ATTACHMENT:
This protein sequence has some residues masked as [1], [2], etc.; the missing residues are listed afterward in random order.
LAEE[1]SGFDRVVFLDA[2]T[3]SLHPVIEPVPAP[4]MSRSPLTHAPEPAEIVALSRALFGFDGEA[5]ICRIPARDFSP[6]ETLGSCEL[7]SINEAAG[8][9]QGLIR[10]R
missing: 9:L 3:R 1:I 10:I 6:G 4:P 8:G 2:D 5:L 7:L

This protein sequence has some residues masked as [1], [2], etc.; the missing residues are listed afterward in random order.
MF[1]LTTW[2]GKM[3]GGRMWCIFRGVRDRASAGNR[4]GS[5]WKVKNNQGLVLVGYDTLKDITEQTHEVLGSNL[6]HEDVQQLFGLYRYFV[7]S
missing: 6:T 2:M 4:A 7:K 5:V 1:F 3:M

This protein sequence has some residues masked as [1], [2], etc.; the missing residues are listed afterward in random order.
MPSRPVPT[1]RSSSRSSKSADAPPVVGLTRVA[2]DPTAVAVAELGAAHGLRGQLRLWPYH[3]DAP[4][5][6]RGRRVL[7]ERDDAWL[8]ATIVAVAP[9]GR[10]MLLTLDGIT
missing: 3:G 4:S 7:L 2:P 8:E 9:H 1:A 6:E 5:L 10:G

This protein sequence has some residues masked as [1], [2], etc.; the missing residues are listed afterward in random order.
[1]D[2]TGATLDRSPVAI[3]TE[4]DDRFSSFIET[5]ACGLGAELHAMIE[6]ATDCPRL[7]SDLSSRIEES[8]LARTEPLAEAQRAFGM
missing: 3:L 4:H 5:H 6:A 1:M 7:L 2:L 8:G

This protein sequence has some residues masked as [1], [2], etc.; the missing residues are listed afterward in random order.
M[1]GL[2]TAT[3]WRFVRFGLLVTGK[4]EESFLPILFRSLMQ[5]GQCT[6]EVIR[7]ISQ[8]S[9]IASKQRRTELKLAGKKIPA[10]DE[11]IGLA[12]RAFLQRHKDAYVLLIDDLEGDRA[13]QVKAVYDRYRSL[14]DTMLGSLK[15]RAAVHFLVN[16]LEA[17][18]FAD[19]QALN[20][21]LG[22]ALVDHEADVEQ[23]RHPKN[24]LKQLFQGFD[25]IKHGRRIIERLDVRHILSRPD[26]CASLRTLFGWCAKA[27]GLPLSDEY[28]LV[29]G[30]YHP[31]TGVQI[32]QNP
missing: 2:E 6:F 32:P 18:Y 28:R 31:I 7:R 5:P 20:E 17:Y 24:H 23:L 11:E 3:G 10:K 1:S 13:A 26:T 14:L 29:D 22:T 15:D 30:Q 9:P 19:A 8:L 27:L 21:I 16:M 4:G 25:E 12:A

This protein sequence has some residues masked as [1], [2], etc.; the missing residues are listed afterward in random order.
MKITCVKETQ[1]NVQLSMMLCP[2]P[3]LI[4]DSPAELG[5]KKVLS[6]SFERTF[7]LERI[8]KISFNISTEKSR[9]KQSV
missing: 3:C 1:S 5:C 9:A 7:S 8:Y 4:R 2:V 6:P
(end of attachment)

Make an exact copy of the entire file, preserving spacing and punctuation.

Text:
This protein sequence has some residues masked as [1], [2], etc.; the missing residues are listed afterward in random order.
LAEE[1]SGFDRVVFLDA[2]T[3]SLHPVIEPVPAP[4]MSRSPLTHAPEPAEIVALSRALFGFDGEA[5]ICRIPARDFSP[6]ETLGSCEL[7]SINEAAG[8][9]QGLIR[10]R
missing: 9:L 3:R 1:I 10:I 6:G 4:P 8:G 2:D 5:L 7:L

This protein sequence has some residues masked as [1], [2], etc.; the missing residues are listed afterward in random order.
MF[1]LTTW[2]GKM[3]GGRMWCIFRGVRDRASAGNR[4]GS[5]WKVKNNQGLVLVGYDTLKDITEQTHEVLGSNL[6]HEDVQQLFGLYRYFV[7]S
missing: 6:T 2:M 4:A 7:K 5:V 1:F 3:M

This protein sequence has some residues masked as [1], [2], etc.; the missing residues are listed afterward in random order.
MPSRPVPT[1]RSSSRSSKSADAPPVVGLTRVA[2]DPTAVAVAELGAAHGLRGQLRLWPYH[3]DAP[4][5][6]RGRRVL[7]ERDDAWL[8]ATIVAVAP[9]GR[10]MLLTLDGIT
missing: 3:G 4:S 7:L 2:P 8:E 9:H 1:A 6:E 5:L 10:G

This protein sequence has some residues masked as [1], [2], etc.; the missing residues are listed afterward in random order.
[1]D[2]TGATLDRSPVAI[3]TE[4]DDRFSSFIET[5]ACGLGAELHAMIE[6]ATDCPRL[7]SDLSSRIEES[8]LARTEPLAEAQRAFGM
missing: 3:L 4:H 5:H 6:A 1:M 7:L 2:L 8:G

This protein sequence has some residues masked as [1], [2], etc.; the missing residues are listed afterward in random order.
M[1]GL[2]TAT[3]WRFVRFGLLVTGK[4]EESFLPILFRSLMQ[5]GQCT[6]EVIR[7]ISQ[8]S[9]IASKQRRTELKLAGKKIPA[10]DE[11]IGLA[12]RAFLQRHKDAYVLLIDDLEGDRA[13]QVKAVYDRYRSL[14]DTMLGSLK[15]RAAVHFLVN[16]LEA[17][18]FAD[19]QALN[20][21]LG[22]ALVDHEADVEQ[23]RHPKN[24]LKQLFQGFD[25]IKHGRRIIERLDVRHILSRPD[26]CASLRTLFGWCAKA[27]GLPLSDEY[28]LV[29]G[30]YHP[31]TGVQI[32]QNP
missing: 2:E 6:F 32:P 18:Y 28:R 31:I 7:R 5:P 20:E 17:Y 24:H 23:L 11:E 3:G 10:K 1:S 13:A 26:T 14:L 29:D 22:T 15:D 30:Q 9:P 19:A 8:L 27:L 21:I 16:M 4:G 25:E 12:A

This protein sequence has some residues masked as [1], [2], etc.; the missing residues are listed afterward in random order.
MKITCVKETQ[1]NVQLSMMLCP[2]P[3]LI[4]DSPAELG[5]KKVLS[6]SFERTF[7]LERI[8]KISFNISTEKSR[9]KQSV
missing: 3:C 1:S 5:C 9:A 7:S 8:Y 4:R 2:V 6:P